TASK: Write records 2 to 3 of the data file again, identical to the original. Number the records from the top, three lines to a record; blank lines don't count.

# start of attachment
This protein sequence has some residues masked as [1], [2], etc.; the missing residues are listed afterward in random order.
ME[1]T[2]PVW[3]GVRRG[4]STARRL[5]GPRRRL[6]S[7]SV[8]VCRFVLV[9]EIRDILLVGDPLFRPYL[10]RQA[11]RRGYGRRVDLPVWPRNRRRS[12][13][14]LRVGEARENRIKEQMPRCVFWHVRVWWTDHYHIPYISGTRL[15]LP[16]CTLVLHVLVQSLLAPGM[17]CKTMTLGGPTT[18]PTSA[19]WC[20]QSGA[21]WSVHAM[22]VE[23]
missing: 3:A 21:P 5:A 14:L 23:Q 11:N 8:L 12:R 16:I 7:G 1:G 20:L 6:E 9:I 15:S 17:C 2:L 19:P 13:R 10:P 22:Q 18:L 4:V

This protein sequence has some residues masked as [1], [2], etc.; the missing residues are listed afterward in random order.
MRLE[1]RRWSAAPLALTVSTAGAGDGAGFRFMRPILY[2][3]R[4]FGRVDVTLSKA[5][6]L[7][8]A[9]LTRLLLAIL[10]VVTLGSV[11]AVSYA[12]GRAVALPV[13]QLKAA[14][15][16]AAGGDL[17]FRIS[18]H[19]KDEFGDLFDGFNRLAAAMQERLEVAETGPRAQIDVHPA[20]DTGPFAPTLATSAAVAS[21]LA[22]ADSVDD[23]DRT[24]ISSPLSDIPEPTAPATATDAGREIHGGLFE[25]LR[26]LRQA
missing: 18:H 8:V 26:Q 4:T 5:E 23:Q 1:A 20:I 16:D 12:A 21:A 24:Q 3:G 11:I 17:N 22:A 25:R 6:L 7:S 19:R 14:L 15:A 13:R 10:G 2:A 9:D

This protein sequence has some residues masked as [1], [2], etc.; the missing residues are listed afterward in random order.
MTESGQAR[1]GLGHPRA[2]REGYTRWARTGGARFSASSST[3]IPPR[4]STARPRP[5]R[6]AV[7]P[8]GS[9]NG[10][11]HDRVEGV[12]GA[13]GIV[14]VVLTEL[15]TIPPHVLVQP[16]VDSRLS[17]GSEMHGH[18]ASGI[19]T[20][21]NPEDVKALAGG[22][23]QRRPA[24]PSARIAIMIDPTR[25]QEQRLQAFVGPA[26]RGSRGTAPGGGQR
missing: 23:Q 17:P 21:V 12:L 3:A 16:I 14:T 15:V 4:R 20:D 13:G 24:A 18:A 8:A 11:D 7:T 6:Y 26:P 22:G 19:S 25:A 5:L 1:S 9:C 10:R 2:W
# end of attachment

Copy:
This protein sequence has some residues masked as [1], [2], etc.; the missing residues are listed afterward in random order.
MRLE[1]RRWSAAPLALTVSTAGAGDGAGFRFMRPILY[2][3]R[4]FGRVDVTLSKA[5][6]L[7][8]A[9]LTRLLLAIL[10]VVTLGSV[11]AVSYA[12]GRAVALPV[13]QLKAA[14][15][16]AAGGDL[17]FRIS[18]H[19]KDEFGDLFDGFNRLAAAMQERLEVAETGPRAQIDVHPA[20]DTGPFAPTLATSAAVAS[21]LA[22]ADSVDD[23]DRT[24]ISSPLSDIPEPTAPATATDAGREIHGGLFE[25]LR[26]LRQA
missing: 18:H 8:V 26:Q 4:T 5:E 23:Q 1:A 20:I 16:D 12:A 21:A 24:Q 3:G 11:I 17:N 22:A 25:R 6:L 7:S 19:R 14:L 15:A 13:R 10:G 2:A 9:D

This protein sequence has some residues masked as [1], [2], etc.; the missing residues are listed afterward in random order.
MTESGQAR[1]GLGHPRA[2]REGYTRWARTGGARFSASSST[3]IPPR[4]STARPRP[5]R[6]AV[7]P[8]GS[9]NG[10][11]HDRVEGV[12]GA[13]GIV[14]VVLTEL[15]TIPPHVLVQP[16]VDSRLS[17]GSEMHGH[18]ASGI[19]T[20][21]NPEDVKALAGG[22][23]QRRPA[24]PSARIAIMIDPTR[25]QEQRLQAFVGPA[26]RGSRGTAPGGGQR
missing: 23:Q 17:P 21:V 12:L 3:A 16:I 14:T 15:V 4:R 20:D 13:G 24:A 18:A 8:A 11:D 7:T 6:Y 26:P 22:G 19:S 25:A 5:L 1:S 9:C 10:R 2:W